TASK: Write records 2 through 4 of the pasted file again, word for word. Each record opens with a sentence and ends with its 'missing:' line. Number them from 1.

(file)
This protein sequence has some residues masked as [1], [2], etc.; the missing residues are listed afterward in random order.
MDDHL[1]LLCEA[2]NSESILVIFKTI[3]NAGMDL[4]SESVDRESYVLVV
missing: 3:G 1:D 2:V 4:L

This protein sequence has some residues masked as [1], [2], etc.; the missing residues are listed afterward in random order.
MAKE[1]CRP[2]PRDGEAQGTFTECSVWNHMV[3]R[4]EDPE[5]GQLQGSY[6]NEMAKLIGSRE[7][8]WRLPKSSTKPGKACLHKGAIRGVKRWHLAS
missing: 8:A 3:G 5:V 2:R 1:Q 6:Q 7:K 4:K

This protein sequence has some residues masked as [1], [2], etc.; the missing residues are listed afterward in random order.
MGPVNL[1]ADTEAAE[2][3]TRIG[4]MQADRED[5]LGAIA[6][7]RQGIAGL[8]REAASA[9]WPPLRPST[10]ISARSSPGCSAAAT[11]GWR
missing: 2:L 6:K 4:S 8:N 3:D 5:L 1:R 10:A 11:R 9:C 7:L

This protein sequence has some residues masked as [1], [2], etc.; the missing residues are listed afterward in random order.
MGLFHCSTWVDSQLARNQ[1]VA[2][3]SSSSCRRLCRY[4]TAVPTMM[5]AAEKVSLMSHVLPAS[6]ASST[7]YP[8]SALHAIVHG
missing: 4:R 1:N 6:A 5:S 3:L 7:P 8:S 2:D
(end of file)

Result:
This protein sequence has some residues masked as [1], [2], etc.; the missing residues are listed afterward in random order.
MAKE[1]CRP[2]PRDGEAQGTFTECSVWNHMV[3]R[4]EDPE[5]GQLQGSY[6]NEMAKLIGSRE[7][8]WRLPKSSTKPGKACLHKGAIRGVKRWHLAS
missing: 8:A 3:G 5:V 2:R 1:Q 6:Q 7:K 4:K

This protein sequence has some residues masked as [1], [2], etc.; the missing residues are listed afterward in random order.
MGPVNL[1]ADTEAAE[2][3]TRIG[4]MQADRED[5]LGAIA[6][7]RQGIAGL[8]REAASA[9]WPPLRPST[10]ISARSSPGCSAAAT[11]GWR
missing: 2:L 6:K 4:S 8:N 3:D 5:L 1:R 10:A 11:R 9:C 7:L

This protein sequence has some residues masked as [1], [2], etc.; the missing residues are listed afterward in random order.
MGLFHCSTWVDSQLARNQ[1]VA[2][3]SSSSCRRLCRY[4]TAVPTMM[5]AAEKVSLMSHVLPAS[6]ASST[7]YP[8]SALHAIVHG
missing: 4:R 1:N 6:A 5:S 3:L 7:P 8:S 2:D